Welcome to Volume 3 of
The Toro Historical Review!
Welcome to Volume 3 of The Toro Historical Review! This volume features 5 senior seminar papers developed by students in Dr. Namala’s Spring 2017 History 490 course. The theme of the course centered around the historical interconnectedness of ethnicity and socioeconomic rank in 19th– and 20th-century Los Angeles. The rich depositories of primary sources pertaining to the history of Los Angeles, in particular, the history of the South Bay, at the CSUDH Archives and Special Collections served as an important entrance into primary source research for many students. In addition, many also took advantage of the increasing number of excellent digital primary source archives offered by, for example, the Los Angeles Public Library, USC, or Densho.
In the first essay of this volume, Cambria Rodriguez focuses on the physical changes that Anglo city builders of the late 19th and early 20th centuries imposed on Los Angeles’ physical landscape in order to better accommodate their vision of a modern city. These changes to the land and waterways of Los Angeles often impacted the communities who lived in those areas; Rodriguez focuses in particular on the impact on indigenous and Mexican (American) communities.
Moving into the 20th century, in particular, the time period of World War II, Sarah Wheeler developed a powerful paper documenting the consequences of President Roosevelt’s Executive Order 9066 on Japanese (American) communities in Los Angeles. Facing forced removal, Japanese (American) families lost almost all material possessions as well as businesses and cultivated lands, which in turn had a profound impact on the communities from which they were so suddenly ripped. Wheeler makes a compelling argument tracing anti-Japanese Anglo sentiments throughout the early 20th century and tying it to the slow but steady economic betterment of Japanese (American) families and communities.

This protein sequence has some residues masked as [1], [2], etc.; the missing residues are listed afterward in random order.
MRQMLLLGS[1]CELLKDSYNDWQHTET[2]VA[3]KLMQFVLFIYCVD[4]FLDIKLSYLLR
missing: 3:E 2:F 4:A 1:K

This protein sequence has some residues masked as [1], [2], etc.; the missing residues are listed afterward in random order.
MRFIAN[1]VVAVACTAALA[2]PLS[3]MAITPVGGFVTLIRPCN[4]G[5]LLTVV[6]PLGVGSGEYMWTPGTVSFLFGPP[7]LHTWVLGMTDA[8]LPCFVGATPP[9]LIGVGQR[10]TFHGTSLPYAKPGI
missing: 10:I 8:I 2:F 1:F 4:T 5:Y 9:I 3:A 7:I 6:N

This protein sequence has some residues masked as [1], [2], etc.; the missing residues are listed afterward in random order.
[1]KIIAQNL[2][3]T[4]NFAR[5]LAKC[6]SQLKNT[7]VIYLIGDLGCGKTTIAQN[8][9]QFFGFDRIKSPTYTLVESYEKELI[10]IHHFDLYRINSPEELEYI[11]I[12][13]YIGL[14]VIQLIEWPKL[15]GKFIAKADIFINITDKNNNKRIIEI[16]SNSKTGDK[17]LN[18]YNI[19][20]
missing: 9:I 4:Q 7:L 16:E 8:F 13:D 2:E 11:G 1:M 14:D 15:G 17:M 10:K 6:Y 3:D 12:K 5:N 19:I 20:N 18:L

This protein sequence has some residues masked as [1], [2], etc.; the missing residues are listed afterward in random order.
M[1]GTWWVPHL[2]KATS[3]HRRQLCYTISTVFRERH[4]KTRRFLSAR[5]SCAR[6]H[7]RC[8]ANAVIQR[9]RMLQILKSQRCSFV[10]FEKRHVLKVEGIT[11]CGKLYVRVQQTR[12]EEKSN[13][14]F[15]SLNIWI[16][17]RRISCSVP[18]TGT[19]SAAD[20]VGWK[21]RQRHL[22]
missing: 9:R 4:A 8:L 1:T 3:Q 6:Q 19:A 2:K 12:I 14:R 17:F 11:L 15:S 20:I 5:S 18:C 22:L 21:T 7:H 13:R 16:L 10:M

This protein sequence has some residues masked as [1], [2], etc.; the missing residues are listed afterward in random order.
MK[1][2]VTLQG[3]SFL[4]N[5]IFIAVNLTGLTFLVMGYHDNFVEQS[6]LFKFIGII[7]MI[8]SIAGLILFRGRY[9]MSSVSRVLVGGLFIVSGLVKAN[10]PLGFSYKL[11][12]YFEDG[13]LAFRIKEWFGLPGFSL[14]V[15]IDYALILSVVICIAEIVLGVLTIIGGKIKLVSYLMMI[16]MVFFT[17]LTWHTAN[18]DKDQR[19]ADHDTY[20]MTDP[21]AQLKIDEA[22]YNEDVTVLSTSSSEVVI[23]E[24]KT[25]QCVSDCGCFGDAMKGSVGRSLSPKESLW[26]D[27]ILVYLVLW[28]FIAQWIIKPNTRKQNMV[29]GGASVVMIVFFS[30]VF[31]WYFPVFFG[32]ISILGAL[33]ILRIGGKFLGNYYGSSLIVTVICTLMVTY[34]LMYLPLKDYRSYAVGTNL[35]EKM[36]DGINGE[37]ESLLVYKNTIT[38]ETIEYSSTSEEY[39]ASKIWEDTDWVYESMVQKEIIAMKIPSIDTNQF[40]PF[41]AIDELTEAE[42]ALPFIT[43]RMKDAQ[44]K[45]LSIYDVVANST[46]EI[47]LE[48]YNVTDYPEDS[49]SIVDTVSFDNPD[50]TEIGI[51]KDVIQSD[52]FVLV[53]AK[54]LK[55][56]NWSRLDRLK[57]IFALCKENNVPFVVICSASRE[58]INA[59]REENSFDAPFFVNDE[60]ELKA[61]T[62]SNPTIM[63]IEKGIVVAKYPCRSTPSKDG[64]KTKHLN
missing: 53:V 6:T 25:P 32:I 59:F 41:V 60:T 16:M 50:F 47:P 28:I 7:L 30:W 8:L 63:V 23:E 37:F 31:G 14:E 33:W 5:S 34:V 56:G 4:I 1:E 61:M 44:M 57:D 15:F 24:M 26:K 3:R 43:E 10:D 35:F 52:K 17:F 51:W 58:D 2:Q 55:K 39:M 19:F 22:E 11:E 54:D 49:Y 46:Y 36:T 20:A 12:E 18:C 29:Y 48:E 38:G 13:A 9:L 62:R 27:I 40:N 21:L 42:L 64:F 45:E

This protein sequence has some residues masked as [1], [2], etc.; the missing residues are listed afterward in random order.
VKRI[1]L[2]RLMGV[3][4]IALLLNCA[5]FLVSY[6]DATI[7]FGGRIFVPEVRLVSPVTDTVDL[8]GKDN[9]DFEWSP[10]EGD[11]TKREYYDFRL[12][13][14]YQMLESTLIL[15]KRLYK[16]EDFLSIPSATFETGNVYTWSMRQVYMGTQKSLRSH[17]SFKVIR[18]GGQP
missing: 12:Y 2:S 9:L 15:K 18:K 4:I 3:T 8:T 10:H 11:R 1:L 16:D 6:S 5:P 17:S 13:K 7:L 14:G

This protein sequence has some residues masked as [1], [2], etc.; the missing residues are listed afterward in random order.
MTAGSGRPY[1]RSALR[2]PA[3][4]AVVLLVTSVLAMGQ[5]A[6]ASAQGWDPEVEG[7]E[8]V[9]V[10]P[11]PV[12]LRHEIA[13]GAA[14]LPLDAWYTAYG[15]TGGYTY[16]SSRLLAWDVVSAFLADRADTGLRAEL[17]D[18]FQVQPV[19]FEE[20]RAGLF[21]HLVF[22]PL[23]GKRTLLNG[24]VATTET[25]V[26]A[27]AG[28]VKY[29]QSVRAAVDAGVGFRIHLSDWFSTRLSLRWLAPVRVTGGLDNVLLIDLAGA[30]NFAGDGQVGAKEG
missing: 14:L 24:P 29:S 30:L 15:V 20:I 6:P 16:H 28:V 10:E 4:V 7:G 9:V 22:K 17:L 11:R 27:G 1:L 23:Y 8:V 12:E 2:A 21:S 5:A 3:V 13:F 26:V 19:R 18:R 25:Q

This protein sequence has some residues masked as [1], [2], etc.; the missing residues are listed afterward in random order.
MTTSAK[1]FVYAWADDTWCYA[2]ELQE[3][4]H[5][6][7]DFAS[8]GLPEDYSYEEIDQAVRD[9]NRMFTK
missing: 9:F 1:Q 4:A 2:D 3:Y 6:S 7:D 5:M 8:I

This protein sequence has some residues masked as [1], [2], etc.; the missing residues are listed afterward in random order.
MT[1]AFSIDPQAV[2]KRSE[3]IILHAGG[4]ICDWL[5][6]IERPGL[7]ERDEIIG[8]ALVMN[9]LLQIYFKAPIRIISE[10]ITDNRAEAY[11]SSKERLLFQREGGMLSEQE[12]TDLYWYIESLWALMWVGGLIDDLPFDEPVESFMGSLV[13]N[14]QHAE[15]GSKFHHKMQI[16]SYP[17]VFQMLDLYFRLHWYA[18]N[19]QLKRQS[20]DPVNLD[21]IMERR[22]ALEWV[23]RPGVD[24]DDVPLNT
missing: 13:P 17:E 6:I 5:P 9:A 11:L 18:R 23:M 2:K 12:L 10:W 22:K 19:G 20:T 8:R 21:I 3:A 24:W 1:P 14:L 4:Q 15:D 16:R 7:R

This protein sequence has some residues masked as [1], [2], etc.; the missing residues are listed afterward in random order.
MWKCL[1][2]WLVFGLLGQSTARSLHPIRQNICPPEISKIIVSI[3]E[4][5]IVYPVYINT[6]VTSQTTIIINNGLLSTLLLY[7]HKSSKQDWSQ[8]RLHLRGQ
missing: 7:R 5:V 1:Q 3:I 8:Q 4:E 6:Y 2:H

Jovanni Perez and Michael Wood both discuss the targeting of largely Mexican (American) communities to make room for L.A.’s development as a modern city in the aftermath of World War II. While Perez focuses on the post-war frenzy of freeway construction, which disproportionally affected East Los Angeles residents, Wood tells the story of the displacement of Chavez Ravine residents. In a time when the support of low-income public housing increasingly came to be seen as communist, it ultimately was a brand-new baseball stadium that replaced 3 Mexican (American) communities, while promising an increase in revenues and prestige for the city. Despite the seeming inevitability of the course of events, Wood highlights the decade-long resistance of Chavez Ravine residents against their removal.
In the last featured History 490 paper, Mackenzie Cosgrove takes a closer look at 20th-century Los Angeles indigenous experiences and identity, as she traces the consequences of the relationship between the federal government and Indian tribes on indigenous lives. In particular, Cosgrove engages with the argument that the federally engineered urbanization of Indians in the 20th century led to a pan-Indian solidarity and successfully places Los Angeles within this history.
In addition to these 5 senior seminar papers, the volume also includes contributions from students in Dr. Luckett’s American Immigration History course (History 354) and Dr. Namala’s History 301. Alvin Okoreeh’s paper considers the congruence of nativist sentiment on Asian immigration in Southern California by analyzing parallels and disparities between the Chinese Massacre of 1871 and Japanese Internment. Jason Khozam looks at the representation of Asians in Hollywood over the course of the 20th century and argues that the repeated reproduction of Asian stereotypes in the film industry contributed to the continuation of these same stereotypes in U.S. society.
By Cambria Rodriguez
By Sarah Wheeler
By Jovanni Perez
By Mike H.F. Wood
By Mackenzie Cosgrove
Additional Contributions to Volume 3
By Jason Khozam
By Alvin Okoreeh